Hunting seasons on the horizon

It’s hard to believe we’re already talking about hunting, but early Canada goose seasons begin Aug. 9 in parts of Minnesota and Aug. 15 across North Dakota.

Early Canada goose seasons begin Aug. 9 in Minnesota (west-central only) and Aug. 15 across North Dakota. Minnesota’s statewide early Canada goose season is Sept. 6-22. (N.D.Game and Fish Department photo)

Minnesota’s August season, which is limited to the west-central part of the state, continues through Aug. 24 and allows hunters to shoot as many as 10 Canada geese per day with no possession limit.

North Dakota’s early season continues through Sept. 15 everywhere but the Missouri River Zone, which closes Sept. 7 to accommodate a late goose hunt in that area. North Dakota’s early season allows hunters to shoot 15 Canada geese daily with a possession limit of 45. Nonresidents looking to hunt the early North Dakota season only need a $50 Canada goose license, which is valid statewide without counting against the 14-day regular season license.

In Minnesota, the Department of Natural Resources describes the west-central hunt as a “management action.” This will be the second year the DNR has offered the early August hunt. Last year, hunters shot about 25,000 Canada geese during the early August management season.

“The state’s Canada goose population remains high, and more goslings hatched this year than last,” said Steve Cordts, waterfowl specialist for the DNR. “In the western portion of the state, large numbers of Canada geese continue to damage crops. The August management action is one way to control goose numbers.”

Minnesota’s traditional September Canada goose season is set for Sept. 6-22, and the regular Canada goose season tentatively opens Sept. 27. The DNR will announce details of its fall waterfowl seasons in August.

In related news, the North Dakota Game and Fish Department has announced dates for its small game and furbearer seasons. Season dates and limits are as follows:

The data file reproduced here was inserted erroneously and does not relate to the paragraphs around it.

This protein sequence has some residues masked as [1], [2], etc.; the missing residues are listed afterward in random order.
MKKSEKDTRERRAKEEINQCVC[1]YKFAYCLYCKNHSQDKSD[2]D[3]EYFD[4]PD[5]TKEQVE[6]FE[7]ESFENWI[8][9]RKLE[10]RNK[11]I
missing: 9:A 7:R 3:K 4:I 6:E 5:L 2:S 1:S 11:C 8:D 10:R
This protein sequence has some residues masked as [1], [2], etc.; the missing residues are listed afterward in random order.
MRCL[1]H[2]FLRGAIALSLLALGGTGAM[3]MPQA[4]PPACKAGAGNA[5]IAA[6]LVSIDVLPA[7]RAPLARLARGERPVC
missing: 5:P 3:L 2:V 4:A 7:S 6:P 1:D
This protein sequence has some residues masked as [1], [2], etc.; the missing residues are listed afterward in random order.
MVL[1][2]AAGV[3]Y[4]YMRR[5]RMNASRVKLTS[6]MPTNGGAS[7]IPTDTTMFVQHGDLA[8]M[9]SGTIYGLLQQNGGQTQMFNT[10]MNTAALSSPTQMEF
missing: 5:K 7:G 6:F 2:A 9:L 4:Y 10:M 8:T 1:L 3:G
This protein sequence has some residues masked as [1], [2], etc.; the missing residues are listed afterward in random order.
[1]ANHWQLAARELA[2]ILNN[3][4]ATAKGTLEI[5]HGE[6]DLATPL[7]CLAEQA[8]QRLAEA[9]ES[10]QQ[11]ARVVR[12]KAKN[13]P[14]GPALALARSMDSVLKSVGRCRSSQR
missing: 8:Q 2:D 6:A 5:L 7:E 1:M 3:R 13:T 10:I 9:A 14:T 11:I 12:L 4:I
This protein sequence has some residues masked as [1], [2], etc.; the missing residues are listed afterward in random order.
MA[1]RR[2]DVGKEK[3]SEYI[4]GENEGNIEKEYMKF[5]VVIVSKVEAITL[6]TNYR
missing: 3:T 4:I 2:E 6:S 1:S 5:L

Crows (fall): Aug. 9-Oct. 26; no limit.

Early Canada goose: Aug. 15-Sept. 15 (Sept. 7 Missouri River Zone); 15 daily, 45 possession.

Mountain lion Zone 1 early: Aug. 29-Nov. 23 (or when zone quota of 14 is reached); season limit of one per hunter.

Mountain lion Zone 1 late: Nov. 24-March 31 (or when zone quota of seven is reached); season limit of 1 per hunter.

Mountain lion Zone 2: Aug. 29-March 31; season limit of one per hunter.

Doves: Sept. 1-Nov. 9; 15 daily, 45 possession.

Hungarian partridge: Sept. 13-Jan. 4; three daily, 12 possession.

Sharp-tailed grouse: Sept. 13-Jan. 4; three daily, 12 possession.

Ruffed grouse: Sept. 13-Jan. 4; three daily, 12 possession.

Tree squirrels: Sept. 13-Jan. 4: four daily, 12 possession.

Sandhill crane Unit 1: Sept. 20-Nov. 16; three daily, nine possession.

Sandhill crane Unit 2: Sept. 20-Nov. 16; two daily, six possession.

Snipe: Sept. 20-Dec. 7; eight daily, 24 possession.

Woodcock: Sept. 27-Nov. 10; three daily, nine possession.

Tundra swan: Oct. 4-Jan. 4; season limit of one per hunter.

Pheasants: Oct. 11-Jan. 4; three daily, 12 possession.

Weasel trapping: Oct. 25-March 15.

Mink, muskrat trapping: Oct. 25-April 30.

Fisher trapping: Nov. 24-Nov. 30; season limit of one per trapper.

What’s with all the Canada geese along U.S. Highway 2?

A co-worker asked me yesterday why she’s seeing so many Canada geese along U.S. Highway 2 when she travels between Grand Forks and Devils Lake.

They’re everywhere, she said, but are especially abundant between Petersburg, N.D., and Devils Lake. She wondered if the big birds were nesting along the highway to protect themselves and their goslings from predators such as coyotes.

Roger Hollevoet, project leader of the Devils Lake Wetland Management District.

I didn’t have an answer, so I called Roger Hollevoet, project leader of the U.S. Fish and Wildlife Service’s Devils Lake Wetland Management District. He’s one of my main go-to guys when it comes to wetlands and waterfowl, so I figured he’d have an answer.

Most likely, he said, the geese my co-worker saw weren’t nesting but instead were sub-adults, immature birds not yet old enough to mate. They’re all dressed up — so to speak — with no place to go.

“There’s sub-adults all over the place, and it often takes Canada geese two to three years to actually mate,” Hollevoet said. “You’ve got those 1- to 2-year old birds running around and just loafing everywhere.”

Hollevoet said he saw his first Canada goose brood May 1 at Kellys Slough National Wildlife Refuge west of Grand Forks. Find a marsh with a muskrat hut, Hollevoet said, and there’s probably a Canada goose on top of the mound.

“They’re doing very well this year, and if someone decides to take binoculars and look in a wetland, there’s a good chance they’ll find a nest,” Hollevoet said. “There have been a lot of broods popping out already.”